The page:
Apple settled a patent dispute with Nokia and agreed to purchase more of its network services and products. The news sent Nokia shares up 7 percent.
The deal states that Nokia will receive bigger royalties from Apple for using its mobile phone patents, which will help offset the impact of waning demands for its mobile network hardware. Experts noted that they had not been expecting such a fast resolution to the dispute that started back in December.
Apple will resume retail sales of Nokia products following settlement of patent dispute
Nokia announced it will also supply network infrastructure products to Apple, and Apple is expected to continue sales of Nokia’s digital health products in online and retail stores.
Digital health is one of the major areas Finnish company Nokia is focusing, as it tries to develop new businesses to face the industry demand for network equipment. In 2016, Nokia bought Withings S.A., a small firm from France with products like activity trackers and baby monitors constructed on digital platforms.
“There could emerge big future value from this as Apple could become an important distribution channel,” said Daniel Djurberg, an analyst from Handelsbanken who has an accumulate recommendation for Nokia shares, according to Reuters. “I have not given any value so far for Nokia’s digital health business, but might apply an option value to it.”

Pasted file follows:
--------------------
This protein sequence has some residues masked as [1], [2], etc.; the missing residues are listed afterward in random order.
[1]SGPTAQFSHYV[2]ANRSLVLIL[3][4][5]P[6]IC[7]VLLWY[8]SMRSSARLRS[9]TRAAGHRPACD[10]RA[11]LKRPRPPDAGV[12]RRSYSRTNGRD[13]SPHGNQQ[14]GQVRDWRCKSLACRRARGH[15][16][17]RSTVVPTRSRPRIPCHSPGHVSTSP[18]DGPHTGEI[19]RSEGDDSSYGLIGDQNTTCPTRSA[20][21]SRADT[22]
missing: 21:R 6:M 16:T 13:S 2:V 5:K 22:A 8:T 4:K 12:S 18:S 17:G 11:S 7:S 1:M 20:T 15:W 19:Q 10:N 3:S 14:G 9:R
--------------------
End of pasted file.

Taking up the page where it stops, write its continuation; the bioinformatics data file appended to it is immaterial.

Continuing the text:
Nokia shares jumped to its highest since last year after settlement
Nokia Chief Executive Rajeev Suri said that the deal would help expand network sales beyond telecom operators to technology giants and global internet. Suri explained that the deal involves a business collaboration, particularly for areas in IP and optical equipment, a key point for webscale players when they build their data centers.
In the patent deal, it was stated that Nokia receives a “significant” upfront cash payment as well as additional revenues from Apple starting from the current quarter. The company did not disclose the amount, but analysts believe the revenue was likely to be far higher than a previous deal.
Nokia shares, which fell in December when the patent dispute erupted, jumped to their highest since February 2016 and were up 6.7 percent at 5.89 euros by 11:09 a.m ET (15:09 GMT). A previous patent license contract between Apple and Nokia expired last year, which prompted the companies to take legal action in December. Apple claimed that Nokia was overcharging them, and the Finnish company said that Apple was violating technology patents.
Nokia cut its annual run-rate forecast in December, in the absence of a new deal between the companies. Patent and brand licensing sales were set at 800 million euros ($900 million), and in its latest quarterly report released in April, Nokia ceased giving an annual run-rate forecast.
“[The agreement] moves our relationship with Apple from being adversaries in court to business partners,” said Maria Varsellona, Nokia’s Chief Legal Officer, in a statement, according to Reuters.
Nokia’s patents include technology that reduces the need for hardware components in mobile phones, conserves battery life, increases radio reception, and it also helps in recovering lost phones, to name some of its features. The company sold its handset business to Microsoft in 2014, to focus on its network business and mobile patents. Nokia’s sales in 2016 totaled around 24 billion euros.